Weather went wacko the winter of 1993.
The jet stream was kinda messed up that winter, and it swept in cold winds from the north, setting up the stage for a virtual catastrophe. The clouds became cold, thick jumbles, and water condensed and froze onto little dust particles floating up in the atmosphere, compiling on itself and growing to become the delicate little snowflakes that we admire- and fear- so much. These tiny, fragile crystals came together and wreaked havoc upon the whole east coast. Here is an NOAA explanation on the making of a snowflake.
And yeah, we’re staring down another beast of a blizzard.
Yesterday, I sat down in eighth period English, with expectations that Tuesday we’d be off from school, and Wednesday would be a two-hour delay. Nothing more. We’d already had 7 snow days, over our limit of 6, so they’d have to cut a day out of Easter break as is. Any more and we’d be tacking on a couple extra days to the end of the school year.
“Alright. I’ve got your work for the rest of the week. You know, the school board’s predicting no school maybe ’til Friday. They’re thinking 14-22 inches, which really means we’re getting 3 feet. Which means 3 days without school.” My English teacher gestured to the list of assignments scrawled out on the word with squeaky chalk. A bell ringer packet, a Study Island blue ribbon, draft and complete our informative essays, et cetera, et cetera. She shrugged as if to say, yeah, I really don’t like this homework either. “I know it’s a lot, but we’re effectively losing a week here, and state testing is coming in, like, 3 weeks, and we have to get through another argumentative speech, another informative, a narrative,” she paused for a moment, glancing at me and the couple of other kids notorious for producing prolix stories, “and a weeklong grammar intensive. Although, really, it’s not that much. It’s about an hour and a half, and usually we have 3 hours of class a week.”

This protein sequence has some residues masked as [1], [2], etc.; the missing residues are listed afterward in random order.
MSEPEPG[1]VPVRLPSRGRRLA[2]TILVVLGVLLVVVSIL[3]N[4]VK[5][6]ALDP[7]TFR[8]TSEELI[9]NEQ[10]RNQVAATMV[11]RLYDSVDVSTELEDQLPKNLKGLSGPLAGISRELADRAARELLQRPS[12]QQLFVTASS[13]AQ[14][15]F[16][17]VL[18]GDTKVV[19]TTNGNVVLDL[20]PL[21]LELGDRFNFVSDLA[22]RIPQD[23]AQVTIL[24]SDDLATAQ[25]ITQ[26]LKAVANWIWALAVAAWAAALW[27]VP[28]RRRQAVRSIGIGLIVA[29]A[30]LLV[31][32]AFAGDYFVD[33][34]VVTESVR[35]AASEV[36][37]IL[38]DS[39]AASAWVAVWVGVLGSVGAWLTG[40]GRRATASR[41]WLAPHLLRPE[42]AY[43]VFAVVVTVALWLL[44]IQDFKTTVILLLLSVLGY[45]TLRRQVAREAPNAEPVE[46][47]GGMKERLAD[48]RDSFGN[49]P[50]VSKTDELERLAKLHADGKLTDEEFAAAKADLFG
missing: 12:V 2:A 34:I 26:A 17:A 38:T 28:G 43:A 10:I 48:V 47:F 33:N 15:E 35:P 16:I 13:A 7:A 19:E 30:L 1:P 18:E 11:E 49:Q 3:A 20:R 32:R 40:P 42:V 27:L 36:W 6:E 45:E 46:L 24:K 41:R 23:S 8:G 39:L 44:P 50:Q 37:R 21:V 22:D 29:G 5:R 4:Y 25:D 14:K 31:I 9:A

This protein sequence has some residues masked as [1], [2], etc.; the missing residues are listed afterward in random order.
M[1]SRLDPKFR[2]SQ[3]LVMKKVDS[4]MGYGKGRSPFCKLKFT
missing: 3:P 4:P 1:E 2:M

The whole class simultaneously groaned and cheered at the same time. No school (yay!), but we’ve got homework (boo).
“These forecasts remind me of the Blizzard of ’93, actually,” she continued. “Ask your parents ‘bout it. It was crazy.”
Well, that’s exactly what I did (with my awesome sister in the background singing Olaf’s song from Frozen ad nauseum).
My dad found his car by standing on top of it. Just walked outside, and heard the hollow thunk of his snow boots on the top of his car. “I just kinda thought, ‘well, I’m definitely not going to work today’.”
My mom said that only essential personnel like the authorities or ambulances were allowed on the roads. You could literally just stand in the middle of the road, ‘cause really, no one was driving on it.
In contrast with the amusing instance of my dad’s discovery of his car, with a bit of research, I discovered that this was a serious event that led to a lot of deaths. 300 of them, in fact. Storm surges whipped up by winds and tornados created by colliding fronts devastated areas still reeling from Hurricane Andrew, causing a winter disaster of epic proportions.
It’s a whiteout for me outside right now. Just nothing but a blur of ivory flakes outside the living room window. I’m really hoping that this won’t be like ’93.
On the other hand, at least we don’t have a snow-less winter!
Update (3/16/17): It’s day 3, and we’re still getting foreboding forecasts. Photo = gift!
Here is an earlier post on a remarkable blizzard: Juno Storming In!
Many major weather organizations and meteorologists around the world suggest that climate change is worsening winter storms. What is your opinion?
It’s an amazing world of science…let’s go exploring!